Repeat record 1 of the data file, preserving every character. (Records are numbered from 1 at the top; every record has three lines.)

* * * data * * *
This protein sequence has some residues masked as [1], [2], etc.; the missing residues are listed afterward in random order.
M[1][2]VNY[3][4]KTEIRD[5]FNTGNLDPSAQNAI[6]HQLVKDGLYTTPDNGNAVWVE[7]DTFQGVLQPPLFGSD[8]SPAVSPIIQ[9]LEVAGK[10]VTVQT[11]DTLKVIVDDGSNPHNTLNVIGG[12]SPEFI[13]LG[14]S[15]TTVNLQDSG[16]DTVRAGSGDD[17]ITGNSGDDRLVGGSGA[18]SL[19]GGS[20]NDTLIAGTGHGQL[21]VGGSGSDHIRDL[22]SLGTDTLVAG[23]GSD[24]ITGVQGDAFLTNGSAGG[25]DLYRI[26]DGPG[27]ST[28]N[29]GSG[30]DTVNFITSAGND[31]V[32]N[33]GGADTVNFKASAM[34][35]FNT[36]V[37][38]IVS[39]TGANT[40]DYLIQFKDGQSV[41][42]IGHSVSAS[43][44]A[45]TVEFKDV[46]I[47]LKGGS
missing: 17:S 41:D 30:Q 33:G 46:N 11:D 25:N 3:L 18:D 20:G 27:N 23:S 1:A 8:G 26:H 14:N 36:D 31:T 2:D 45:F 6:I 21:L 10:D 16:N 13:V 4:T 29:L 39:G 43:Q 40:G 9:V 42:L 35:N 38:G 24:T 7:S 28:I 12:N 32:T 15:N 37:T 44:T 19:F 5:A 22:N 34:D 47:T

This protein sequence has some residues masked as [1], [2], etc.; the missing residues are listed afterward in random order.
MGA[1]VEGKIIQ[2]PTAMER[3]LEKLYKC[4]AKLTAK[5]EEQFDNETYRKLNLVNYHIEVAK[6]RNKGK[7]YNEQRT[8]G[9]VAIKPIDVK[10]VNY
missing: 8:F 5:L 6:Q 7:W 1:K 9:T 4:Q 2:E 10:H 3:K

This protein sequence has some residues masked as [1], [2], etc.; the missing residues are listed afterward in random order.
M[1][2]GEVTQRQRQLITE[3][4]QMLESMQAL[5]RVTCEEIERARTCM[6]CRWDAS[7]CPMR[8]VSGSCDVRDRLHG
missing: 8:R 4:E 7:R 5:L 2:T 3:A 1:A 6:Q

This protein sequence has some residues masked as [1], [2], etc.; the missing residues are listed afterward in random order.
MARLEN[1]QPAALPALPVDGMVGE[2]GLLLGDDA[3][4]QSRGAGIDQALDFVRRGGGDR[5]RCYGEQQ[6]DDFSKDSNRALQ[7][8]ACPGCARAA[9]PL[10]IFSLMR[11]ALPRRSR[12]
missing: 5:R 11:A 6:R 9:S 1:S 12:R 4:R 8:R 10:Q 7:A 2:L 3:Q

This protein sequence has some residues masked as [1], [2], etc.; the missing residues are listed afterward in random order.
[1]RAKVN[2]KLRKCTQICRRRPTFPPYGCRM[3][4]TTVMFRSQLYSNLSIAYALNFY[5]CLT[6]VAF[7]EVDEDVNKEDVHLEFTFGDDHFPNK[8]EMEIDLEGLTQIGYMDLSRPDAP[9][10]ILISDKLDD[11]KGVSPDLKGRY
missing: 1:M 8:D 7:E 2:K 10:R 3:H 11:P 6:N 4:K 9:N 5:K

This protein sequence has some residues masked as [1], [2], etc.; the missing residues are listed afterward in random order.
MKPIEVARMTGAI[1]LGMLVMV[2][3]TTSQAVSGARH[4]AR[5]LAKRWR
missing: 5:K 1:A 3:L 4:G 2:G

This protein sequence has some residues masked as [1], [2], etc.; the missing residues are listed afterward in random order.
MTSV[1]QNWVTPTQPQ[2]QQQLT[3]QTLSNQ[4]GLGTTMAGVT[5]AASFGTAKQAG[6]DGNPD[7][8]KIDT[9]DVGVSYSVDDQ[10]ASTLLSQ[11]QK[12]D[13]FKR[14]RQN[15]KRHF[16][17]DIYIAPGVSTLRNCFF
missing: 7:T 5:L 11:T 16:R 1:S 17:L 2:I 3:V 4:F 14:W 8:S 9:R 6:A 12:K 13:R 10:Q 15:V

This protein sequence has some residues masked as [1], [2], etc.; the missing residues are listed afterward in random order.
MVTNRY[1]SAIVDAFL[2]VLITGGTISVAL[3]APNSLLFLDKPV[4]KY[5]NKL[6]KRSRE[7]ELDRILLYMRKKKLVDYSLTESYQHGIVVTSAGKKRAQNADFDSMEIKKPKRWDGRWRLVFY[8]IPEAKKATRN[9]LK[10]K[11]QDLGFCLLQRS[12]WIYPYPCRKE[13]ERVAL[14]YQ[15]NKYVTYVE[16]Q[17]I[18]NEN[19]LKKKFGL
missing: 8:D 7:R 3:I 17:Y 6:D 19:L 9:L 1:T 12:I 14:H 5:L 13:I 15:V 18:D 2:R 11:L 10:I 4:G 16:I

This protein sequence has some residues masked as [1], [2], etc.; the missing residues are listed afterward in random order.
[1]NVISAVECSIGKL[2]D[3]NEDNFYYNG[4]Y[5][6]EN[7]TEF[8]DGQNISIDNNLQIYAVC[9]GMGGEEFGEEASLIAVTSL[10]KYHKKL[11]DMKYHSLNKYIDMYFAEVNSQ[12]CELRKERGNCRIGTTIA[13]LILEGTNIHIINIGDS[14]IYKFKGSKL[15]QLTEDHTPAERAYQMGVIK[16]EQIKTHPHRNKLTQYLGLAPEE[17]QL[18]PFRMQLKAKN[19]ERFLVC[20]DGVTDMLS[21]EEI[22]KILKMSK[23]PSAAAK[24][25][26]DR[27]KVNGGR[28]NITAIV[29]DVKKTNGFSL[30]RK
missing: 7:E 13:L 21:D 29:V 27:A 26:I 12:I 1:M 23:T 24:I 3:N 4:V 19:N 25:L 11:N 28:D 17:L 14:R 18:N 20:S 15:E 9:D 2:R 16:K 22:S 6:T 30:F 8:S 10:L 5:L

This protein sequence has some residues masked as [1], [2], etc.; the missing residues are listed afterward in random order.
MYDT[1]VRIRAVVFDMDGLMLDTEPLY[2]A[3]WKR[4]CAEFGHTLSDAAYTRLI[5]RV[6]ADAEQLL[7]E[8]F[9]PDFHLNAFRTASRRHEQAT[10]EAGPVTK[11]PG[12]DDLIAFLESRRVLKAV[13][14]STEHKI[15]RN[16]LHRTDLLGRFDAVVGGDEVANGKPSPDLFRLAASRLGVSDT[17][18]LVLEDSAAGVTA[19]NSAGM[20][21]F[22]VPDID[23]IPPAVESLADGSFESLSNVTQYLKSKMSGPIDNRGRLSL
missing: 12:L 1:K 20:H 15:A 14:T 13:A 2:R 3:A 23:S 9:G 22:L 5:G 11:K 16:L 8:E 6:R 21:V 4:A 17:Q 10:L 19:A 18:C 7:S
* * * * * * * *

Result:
This protein sequence has some residues masked as [1], [2], etc.; the missing residues are listed afterward in random order.
M[1][2]VNY[3][4]KTEIRD[5]FNTGNLDPSAQNAI[6]HQLVKDGLYTTPDNGNAVWVE[7]DTFQGVLQPPLFGSD[8]SPAVSPIIQ[9]LEVAGK[10]VTVQT[11]DTLKVIVDDGSNPHNTLNVIGG[12]SPEFI[13]LG[14]S[15]TTVNLQDSG[16]DTVRAGSGDD[17]ITGNSGDDRLVGGSGA[18]SL[19]GGS[20]NDTLIAGTGHGQL[21]VGGSGSDHIRDL[22]SLGTDTLVAG[23]GSD[24]ITGVQGDAFLTNGSAGG[25]DLYRI[26]DGPG[27]ST[28]N[29]GSG[30]DTVNFITSAGND[31]V[32]N[33]GGADTVNFKASAM[34][35]FNT[36]V[37][38]IVS[39]TGANT[40]DYLIQFKDGQSV[41][42]IGHSVSAS[43][44]A[45]TVEFKDV[46]I[47]LKGGS
missing: 17:S 41:D 30:Q 33:G 46:N 11:D 25:N 3:L 18:D 20:G 27:N 23:S 1:A 8:G 26:H 14:N 36:D 31:T 2:D 45:F 6:I 21:L 10:D 16:N 13:V 4:T 29:L 39:G 43:Q 40:G 9:V 42:L 35:N 38:G 24:T 7:S 28:I 12:N 32:T 15:N 37:T 44:T 19:F 5:A 22:N 34:D 47:T